Disease-beating summer vegies
Summer vegies don’t have to fall victim to disease, as there are plenty of tough varieties out there that can fight back, says JENNIFER STACKHOUSE
Summer crops are going into the garden right now as robust young seedlings, but some will succumb to disease as the heat and humidity of the Australian summer kicks in. The usual suspects among vegies are powdery mildew, downy mildew, wilt and various forms of blight. But you don’t need to throw in the trowel. Good breeding and good gardening will get you and your vegetables through the growing season.
With very few fungicides available to treat garden ailments, especially diseases of edible plants, vegetable growers are turning to good breeding to save the day and their crops, so look for varieties this season that promise disease resistance. These have been selected from breeding programs around the world, as they have shown that they can tolerate exposure to disease-inducing conditions for longer than other plants. So, while they may not escape altogether, these varieties will last long enough to produce a good crop.
Selecting disease-resistant varieties is particularly important where disease has been a problem in previous years. As well as choosing the best variety, also practise crop rotation (see page 48) and good garden hygiene to keep disease at bay.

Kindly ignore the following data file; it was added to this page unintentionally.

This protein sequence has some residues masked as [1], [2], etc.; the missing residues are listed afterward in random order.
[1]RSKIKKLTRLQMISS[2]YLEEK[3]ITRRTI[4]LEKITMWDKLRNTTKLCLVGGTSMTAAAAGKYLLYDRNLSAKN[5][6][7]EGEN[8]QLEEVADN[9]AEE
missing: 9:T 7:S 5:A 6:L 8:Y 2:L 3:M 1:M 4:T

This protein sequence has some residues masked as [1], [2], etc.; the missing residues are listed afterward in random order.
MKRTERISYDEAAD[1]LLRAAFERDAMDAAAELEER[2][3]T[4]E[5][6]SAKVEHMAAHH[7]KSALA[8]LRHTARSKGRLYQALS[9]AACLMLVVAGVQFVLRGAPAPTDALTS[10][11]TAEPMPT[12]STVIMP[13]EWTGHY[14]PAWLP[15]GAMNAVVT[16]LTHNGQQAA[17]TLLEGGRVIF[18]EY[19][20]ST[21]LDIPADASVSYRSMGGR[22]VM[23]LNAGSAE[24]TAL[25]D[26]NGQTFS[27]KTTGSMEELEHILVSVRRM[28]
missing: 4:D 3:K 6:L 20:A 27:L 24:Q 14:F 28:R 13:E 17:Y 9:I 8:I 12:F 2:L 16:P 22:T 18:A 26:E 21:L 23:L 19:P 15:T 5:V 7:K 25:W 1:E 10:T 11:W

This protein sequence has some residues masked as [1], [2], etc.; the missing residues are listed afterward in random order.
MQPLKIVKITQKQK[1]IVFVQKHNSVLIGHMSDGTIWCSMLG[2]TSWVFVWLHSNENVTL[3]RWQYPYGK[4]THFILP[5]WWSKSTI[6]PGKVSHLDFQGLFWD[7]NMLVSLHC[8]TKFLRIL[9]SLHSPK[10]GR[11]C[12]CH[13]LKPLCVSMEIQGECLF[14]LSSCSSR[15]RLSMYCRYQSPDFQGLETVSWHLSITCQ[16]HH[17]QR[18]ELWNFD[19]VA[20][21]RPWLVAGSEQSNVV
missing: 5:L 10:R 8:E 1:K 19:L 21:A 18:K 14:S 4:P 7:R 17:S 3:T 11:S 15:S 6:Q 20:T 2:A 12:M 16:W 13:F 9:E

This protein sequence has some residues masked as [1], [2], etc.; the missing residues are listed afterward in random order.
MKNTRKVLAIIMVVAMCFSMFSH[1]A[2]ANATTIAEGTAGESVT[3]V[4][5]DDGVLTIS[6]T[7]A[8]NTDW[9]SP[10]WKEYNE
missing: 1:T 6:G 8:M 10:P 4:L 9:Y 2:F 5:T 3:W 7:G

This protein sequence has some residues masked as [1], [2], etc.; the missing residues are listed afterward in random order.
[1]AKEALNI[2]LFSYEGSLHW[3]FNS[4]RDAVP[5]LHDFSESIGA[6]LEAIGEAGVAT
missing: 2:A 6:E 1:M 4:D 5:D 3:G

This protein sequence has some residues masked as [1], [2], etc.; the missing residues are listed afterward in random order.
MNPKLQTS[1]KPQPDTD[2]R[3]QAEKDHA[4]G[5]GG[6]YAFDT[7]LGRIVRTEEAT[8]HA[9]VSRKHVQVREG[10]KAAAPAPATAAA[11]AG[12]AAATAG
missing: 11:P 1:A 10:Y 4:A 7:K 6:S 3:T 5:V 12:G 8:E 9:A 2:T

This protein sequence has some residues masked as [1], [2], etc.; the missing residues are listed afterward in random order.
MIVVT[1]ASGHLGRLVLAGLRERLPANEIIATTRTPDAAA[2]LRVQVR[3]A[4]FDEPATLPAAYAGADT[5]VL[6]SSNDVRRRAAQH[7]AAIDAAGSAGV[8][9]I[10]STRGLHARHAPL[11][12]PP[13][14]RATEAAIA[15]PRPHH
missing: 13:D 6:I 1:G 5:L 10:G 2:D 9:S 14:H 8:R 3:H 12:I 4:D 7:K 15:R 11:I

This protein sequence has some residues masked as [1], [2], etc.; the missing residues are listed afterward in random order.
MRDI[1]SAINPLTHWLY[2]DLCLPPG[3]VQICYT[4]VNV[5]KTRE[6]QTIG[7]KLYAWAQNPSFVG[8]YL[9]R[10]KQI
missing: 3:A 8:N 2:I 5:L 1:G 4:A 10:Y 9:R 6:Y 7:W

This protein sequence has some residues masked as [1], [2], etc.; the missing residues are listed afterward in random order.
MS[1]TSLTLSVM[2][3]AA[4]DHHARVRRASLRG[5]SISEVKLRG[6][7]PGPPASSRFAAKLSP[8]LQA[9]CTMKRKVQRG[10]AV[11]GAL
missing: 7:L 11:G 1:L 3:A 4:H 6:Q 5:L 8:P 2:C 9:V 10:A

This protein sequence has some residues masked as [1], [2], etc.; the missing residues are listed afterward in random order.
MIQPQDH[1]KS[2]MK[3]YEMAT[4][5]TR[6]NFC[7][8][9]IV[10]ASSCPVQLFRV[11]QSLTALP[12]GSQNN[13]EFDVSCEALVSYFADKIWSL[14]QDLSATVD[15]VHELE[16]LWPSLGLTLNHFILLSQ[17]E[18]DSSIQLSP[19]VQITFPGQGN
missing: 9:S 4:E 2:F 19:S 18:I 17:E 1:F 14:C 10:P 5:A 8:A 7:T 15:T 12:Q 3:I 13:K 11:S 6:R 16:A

Some vegetables are less troubled by disease. Those that are generally disease free and grow over the warmer months include corn, celery, pumpkin and sweet potato. When choosing vegies that grow in the cooler months, select peas, kale, garlic, spinach or broad beans, as these crops are also usually disease free.
Most diseases spread by spores that are dispersed by wind onto foliage and fruit, or they can come from the soil. A quick way to limit the spread of disease is to remove affected leaves, stems or fruit early. Place them in a bag and put the bag in the rubbish bin (not the compost). It’s good to do this as part of your daily garden inspection. Also, reduce overhead watering (water the base of your plants, not their foliage), add a layer of mulch to reduce splash from the soil, remove the lower foliage from plants such as tomatoes, regularly weed the garden, and make sure plants are well spaced so there’s good air circulation.
Insects also spread disease as they move from an infected plant to a healthy one. Aphids and other sap-sucking insects are often guilty of spreading viral diseases among plants. So keep plants free of pests to reduce the spread of disease. Ways to do this include squashing aphids, hosing them off new growth or using an organic pesticide (follow the label instructions to minimise harm to beneficial insects).